And the staff isn’t very happy about the new rules:
Abington Memorial Hospital, the only level-2 trauma center in Montgomery County, enjoys a sterling reputation for its more than 60 physicians in obstetrics and gynecology. The medical center is far larger and generates more than twice the revenue of Holy Redeemer.
Yet, in the announced merger of the two hospitals, one that is being widely decried by staff and patients, the Catholic medical facility appears to triumph in dictating reproductive health care policy to secular Abington, eliminating abortion services, while securing chairmanship of the board.
It’s a case of the marlin swallowing the whale.
For physicians and patients who make clear, conscious decisions about working at or patronizing a sectarian or independent medical facility, the merger is heresy.
“I am extremely, extremely upset about this,” says Abington obstetrician Sherry Blumenthal. “No one in our department was consulted. This decision reduces our commitment to health care for women.” Blumenthal is contemplating severing her 22-year relationship with Abington, and says she’s not alone. “I know of at least 10 physicians who are considering leaving.”
Abington performed 64 abortions last year, 69 in 2010, many of which were for women at high risk, where their pregnancy seriously compromised their health.
Independent clinics perform 95 percent of all abortions in the state, but hospitals with top women’s health departments like Abington are the safest choice for patients undergoing troubled pregnancies. The hospital is one of the three largest in the state for obstetrics, delivering 5,000 babies each year. Once the hospital merger is completed, possibly in spring 2013, Abington patients will have to go elsewhere for abortions in a state where conservative lawmakers are doing everything possible to restrict a woman’s access to a legal medical procedure.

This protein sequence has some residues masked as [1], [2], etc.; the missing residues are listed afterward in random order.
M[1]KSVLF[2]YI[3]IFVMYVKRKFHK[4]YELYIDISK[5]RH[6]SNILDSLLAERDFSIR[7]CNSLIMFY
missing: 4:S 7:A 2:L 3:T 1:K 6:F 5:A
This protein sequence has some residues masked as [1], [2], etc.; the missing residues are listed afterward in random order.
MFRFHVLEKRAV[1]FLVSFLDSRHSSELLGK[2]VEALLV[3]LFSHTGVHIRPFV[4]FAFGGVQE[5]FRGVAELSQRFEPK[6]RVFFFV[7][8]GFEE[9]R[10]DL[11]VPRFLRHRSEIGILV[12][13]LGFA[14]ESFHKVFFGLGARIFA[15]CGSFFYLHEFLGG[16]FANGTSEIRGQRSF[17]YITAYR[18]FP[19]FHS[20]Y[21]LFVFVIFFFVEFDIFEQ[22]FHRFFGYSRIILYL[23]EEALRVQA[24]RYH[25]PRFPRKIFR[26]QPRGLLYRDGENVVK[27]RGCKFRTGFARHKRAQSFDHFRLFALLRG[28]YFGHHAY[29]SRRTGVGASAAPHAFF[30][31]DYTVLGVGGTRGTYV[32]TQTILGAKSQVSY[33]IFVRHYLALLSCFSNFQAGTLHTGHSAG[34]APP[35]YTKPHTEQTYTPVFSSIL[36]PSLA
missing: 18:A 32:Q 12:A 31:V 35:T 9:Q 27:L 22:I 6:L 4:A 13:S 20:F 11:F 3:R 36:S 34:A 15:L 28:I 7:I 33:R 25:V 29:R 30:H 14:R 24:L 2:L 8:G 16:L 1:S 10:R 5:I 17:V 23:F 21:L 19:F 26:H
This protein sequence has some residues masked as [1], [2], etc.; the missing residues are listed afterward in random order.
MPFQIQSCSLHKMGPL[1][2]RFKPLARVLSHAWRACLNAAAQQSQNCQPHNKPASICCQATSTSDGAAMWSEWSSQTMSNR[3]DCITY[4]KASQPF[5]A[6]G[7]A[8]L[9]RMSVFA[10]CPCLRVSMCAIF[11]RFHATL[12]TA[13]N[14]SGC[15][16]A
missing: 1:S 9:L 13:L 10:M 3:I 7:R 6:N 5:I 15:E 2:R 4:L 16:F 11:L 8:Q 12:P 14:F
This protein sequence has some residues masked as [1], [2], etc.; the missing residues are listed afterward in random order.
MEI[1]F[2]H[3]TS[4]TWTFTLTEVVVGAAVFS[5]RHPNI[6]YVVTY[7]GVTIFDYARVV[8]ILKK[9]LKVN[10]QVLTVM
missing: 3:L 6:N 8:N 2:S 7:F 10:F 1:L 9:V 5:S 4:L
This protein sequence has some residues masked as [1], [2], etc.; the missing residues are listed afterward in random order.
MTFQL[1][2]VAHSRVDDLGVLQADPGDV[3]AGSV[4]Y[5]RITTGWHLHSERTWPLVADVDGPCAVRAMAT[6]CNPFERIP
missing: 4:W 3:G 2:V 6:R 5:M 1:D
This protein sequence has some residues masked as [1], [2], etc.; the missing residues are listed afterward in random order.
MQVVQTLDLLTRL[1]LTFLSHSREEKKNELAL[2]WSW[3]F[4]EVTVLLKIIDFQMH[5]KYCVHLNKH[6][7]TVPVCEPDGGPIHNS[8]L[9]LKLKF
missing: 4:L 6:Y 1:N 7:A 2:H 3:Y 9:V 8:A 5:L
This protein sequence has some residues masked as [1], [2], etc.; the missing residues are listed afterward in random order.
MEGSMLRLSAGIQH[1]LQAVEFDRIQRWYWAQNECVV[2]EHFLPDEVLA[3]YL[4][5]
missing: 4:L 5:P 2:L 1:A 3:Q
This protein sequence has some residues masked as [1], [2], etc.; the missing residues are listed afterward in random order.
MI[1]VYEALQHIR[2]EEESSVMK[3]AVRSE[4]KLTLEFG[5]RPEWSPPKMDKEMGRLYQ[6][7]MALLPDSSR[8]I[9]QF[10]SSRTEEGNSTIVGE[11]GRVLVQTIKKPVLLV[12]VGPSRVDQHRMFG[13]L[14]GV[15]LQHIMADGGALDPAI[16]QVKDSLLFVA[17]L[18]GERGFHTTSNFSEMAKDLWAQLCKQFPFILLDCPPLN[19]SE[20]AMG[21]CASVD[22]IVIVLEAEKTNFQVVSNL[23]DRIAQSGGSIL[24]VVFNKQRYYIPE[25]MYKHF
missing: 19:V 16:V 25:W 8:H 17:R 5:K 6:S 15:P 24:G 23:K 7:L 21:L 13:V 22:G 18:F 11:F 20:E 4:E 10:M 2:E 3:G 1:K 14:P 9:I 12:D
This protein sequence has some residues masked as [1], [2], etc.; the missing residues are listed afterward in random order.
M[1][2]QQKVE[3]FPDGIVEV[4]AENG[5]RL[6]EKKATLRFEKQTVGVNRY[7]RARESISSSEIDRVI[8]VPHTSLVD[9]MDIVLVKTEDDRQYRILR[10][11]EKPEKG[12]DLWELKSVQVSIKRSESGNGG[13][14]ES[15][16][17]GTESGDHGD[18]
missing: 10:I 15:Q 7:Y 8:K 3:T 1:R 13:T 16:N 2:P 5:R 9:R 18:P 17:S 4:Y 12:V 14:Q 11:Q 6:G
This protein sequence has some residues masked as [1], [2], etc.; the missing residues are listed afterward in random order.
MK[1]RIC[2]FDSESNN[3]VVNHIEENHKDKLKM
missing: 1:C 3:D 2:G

Hospital officials – eager to announce the merger, less eager to address specifics – did not comment on whether selective reduction will continue at the hospital, home to a large in vitro fertilization practice. Catholic hospitals ban the IVF procedure.
“Abington Health will continue to provide contraceptive services and counseling, tubal ligations and vasectomies,” according to an official statement Friday, but these practices are also contrary to Catholic Church hospital practices.
Will Abington-Holy Redeemer – or whatever the name becomes – be a little bit Catholic?